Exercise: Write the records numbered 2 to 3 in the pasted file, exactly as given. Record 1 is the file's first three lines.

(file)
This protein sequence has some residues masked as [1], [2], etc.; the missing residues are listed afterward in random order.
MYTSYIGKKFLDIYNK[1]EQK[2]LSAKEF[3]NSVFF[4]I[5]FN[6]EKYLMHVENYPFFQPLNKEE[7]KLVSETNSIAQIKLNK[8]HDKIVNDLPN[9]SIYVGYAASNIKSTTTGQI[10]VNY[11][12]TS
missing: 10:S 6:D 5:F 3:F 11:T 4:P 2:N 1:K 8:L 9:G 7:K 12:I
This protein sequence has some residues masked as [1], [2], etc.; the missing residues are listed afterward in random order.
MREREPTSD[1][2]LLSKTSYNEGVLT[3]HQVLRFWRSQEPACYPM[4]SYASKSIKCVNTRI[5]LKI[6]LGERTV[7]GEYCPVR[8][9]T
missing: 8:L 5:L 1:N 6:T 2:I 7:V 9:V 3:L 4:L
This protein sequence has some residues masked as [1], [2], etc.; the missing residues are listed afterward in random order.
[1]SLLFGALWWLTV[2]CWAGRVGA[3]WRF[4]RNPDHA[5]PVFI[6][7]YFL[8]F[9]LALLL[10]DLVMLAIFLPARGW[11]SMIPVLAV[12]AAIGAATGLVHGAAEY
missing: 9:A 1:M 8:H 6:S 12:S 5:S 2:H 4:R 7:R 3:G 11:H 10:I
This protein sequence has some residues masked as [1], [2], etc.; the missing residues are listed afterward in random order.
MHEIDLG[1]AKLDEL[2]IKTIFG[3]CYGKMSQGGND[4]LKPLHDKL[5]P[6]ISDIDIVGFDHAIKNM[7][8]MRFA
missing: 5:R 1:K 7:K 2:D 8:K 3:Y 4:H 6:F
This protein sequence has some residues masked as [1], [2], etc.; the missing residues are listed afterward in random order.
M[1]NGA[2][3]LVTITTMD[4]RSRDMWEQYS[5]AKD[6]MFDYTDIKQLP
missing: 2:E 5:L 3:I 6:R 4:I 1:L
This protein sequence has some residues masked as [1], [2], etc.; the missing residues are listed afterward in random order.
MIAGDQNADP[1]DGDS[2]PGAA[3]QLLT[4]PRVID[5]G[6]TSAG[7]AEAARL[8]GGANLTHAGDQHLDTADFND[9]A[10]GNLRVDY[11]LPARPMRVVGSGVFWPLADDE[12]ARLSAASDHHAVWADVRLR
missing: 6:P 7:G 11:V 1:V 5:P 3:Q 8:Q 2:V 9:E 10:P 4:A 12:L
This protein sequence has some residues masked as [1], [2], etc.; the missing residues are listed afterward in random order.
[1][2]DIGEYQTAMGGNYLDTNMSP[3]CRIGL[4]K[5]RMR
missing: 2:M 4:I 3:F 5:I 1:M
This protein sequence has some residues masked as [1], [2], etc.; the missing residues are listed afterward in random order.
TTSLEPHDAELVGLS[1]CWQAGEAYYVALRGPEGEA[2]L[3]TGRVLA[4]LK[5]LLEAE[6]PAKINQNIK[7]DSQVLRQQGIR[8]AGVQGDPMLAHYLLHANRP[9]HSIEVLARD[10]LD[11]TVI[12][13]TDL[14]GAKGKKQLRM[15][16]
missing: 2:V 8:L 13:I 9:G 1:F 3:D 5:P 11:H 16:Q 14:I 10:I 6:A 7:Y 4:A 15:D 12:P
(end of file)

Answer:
This protein sequence has some residues masked as [1], [2], etc.; the missing residues are listed afterward in random order.
MREREPTSD[1][2]LLSKTSYNEGVLT[3]HQVLRFWRSQEPACYPM[4]SYASKSIKCVNTRI[5]LKI[6]LGERTV[7]GEYCPVR[8][9]T
missing: 8:L 5:L 1:N 6:T 2:I 7:V 9:V 3:L 4:L
This protein sequence has some residues masked as [1], [2], etc.; the missing residues are listed afterward in random order.
[1]SLLFGALWWLTV[2]CWAGRVGA[3]WRF[4]RNPDHA[5]PVFI[6][7]YFL[8]F[9]LALLL[10]DLVMLAIFLPARGW[11]SMIPVLAV[12]AAIGAATGLVHGAAEY
missing: 9:A 1:M 8:H 6:S 12:S 5:S 2:H 4:R 7:R 3:G 11:H 10:I